Auntie Remy was the mother of my brother’s best friend, hence the free haircuts. Once, I made the mistake of trying to use a round brush to curl my hair the morning I was supposed to take a school picture. I remember rolling the brush up to the my roots and trying to unroll it. The more I tried to unroll the brush, the more my hair tightened around the bristles. Panic ensued. Eventually, I emerged from my bathroom to show my mom my handiwork and she immediately called Auntie Remy. The Shop wasn’t open yet, so we made the two-minute drive to their house where Auntie Remy performed hair surgery with fantastic results: my hair was smooth and silky looking in my school picture and not the black cloud of tangles it was earlier that morning.

The Gangster of Love

I had many more flashbacks like this of mychildhood while I was reading The Gangster of Love. From her recollection of driving past the Alemany Farmer’s Market in San Francisco to the characters’ names (I knew someone in my life with about ninety percent of the characters in the novel) to the names of the cities (Daly City and South San Francisco are hot spots for Filipino communities) to Hagedorn’s skillful way of integrating Filipino history and culture into the storyline, author Jessica Hagedorn writes protagonist Raquel “Rocky” Rivera as though any young Filipino/a could have experienced the world through her eyes even if they were born in the US.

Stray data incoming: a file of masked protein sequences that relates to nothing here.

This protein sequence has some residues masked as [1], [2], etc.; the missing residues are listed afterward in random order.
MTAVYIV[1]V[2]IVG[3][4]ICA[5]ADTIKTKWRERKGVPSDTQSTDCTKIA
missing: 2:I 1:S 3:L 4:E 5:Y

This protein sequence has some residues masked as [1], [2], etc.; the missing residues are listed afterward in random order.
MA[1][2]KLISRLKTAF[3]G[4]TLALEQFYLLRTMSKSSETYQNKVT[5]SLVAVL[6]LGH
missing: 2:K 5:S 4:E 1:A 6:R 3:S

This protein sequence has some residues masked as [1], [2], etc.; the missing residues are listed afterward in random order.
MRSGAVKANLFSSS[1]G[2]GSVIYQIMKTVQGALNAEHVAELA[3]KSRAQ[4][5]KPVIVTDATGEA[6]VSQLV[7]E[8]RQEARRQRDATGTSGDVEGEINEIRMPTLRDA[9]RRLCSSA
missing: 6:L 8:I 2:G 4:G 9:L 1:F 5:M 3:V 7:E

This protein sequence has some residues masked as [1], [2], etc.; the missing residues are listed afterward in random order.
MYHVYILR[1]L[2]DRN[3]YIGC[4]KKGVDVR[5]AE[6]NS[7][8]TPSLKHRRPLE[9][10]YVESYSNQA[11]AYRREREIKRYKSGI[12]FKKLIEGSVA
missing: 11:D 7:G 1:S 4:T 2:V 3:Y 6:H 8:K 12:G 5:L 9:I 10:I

The Kid tells jokes. The atmosphere tingles with pent-up energy and nervous laughter. The Kid and his disciples believed that in the long run, everything could be reduced to a joke. Maybe that was the point all along, and Filipinos knew it. Jokes were in our blood, and very Zen of us. Four hundred years of colonization and Catholicism couldn’t erase it from out consciousness: Bahala na, ha-ha-ha.

An old Filipino man goes before the judge for his citizenship papers. The manong’s really nervous. He’s been in America since 1930, waiting for this Big moment all his life. The judge isn’t too friendly. He says, “Excuse me, Mr. Manong, but before you can get your citizenship papers, I must order you to compose a correct sentence in English, using the following words: deduct, defense, defeat, and detail.” The manong jumps up and down with excitement. “Ay! Very easy, judge! Very easy. See? De duck jump over the de fence. First de feet, den de tail!”  (I told this joke to my dad and he cracked up.)